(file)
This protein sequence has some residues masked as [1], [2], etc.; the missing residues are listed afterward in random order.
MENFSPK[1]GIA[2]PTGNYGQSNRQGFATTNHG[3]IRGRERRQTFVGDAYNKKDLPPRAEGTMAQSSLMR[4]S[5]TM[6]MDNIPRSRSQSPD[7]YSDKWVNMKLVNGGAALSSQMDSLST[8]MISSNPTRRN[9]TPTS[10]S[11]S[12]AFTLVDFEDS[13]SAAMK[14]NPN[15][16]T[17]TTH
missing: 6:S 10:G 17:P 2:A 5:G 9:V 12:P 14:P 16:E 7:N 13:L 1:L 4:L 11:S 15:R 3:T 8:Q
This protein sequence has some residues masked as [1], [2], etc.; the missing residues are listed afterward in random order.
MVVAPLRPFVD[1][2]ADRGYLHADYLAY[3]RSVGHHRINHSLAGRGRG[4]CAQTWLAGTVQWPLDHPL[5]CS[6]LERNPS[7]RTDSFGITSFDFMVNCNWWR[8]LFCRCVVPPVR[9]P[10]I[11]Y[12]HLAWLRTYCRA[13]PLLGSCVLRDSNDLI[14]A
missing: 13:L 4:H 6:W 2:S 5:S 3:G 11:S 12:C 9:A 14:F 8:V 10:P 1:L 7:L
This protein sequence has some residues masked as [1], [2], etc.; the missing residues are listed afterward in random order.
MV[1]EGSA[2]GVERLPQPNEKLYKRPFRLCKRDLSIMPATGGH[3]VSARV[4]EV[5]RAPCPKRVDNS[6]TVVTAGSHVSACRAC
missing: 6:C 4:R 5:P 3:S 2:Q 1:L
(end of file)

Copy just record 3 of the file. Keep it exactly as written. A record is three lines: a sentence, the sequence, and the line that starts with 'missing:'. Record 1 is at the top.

This protein sequence has some residues masked as [1], [2], etc.; the missing residues are listed afterward in random order.
MV[1]EGSA[2]GVERLPQPNEKLYKRPFRLCKRDLSIMPATGGH[3]VSARV[4]EV[5]RAPCPKRVDNS[6]TVVTAGSHVSACRAC
missing: 6:C 4:R 5:P 3:S 2:Q 1:L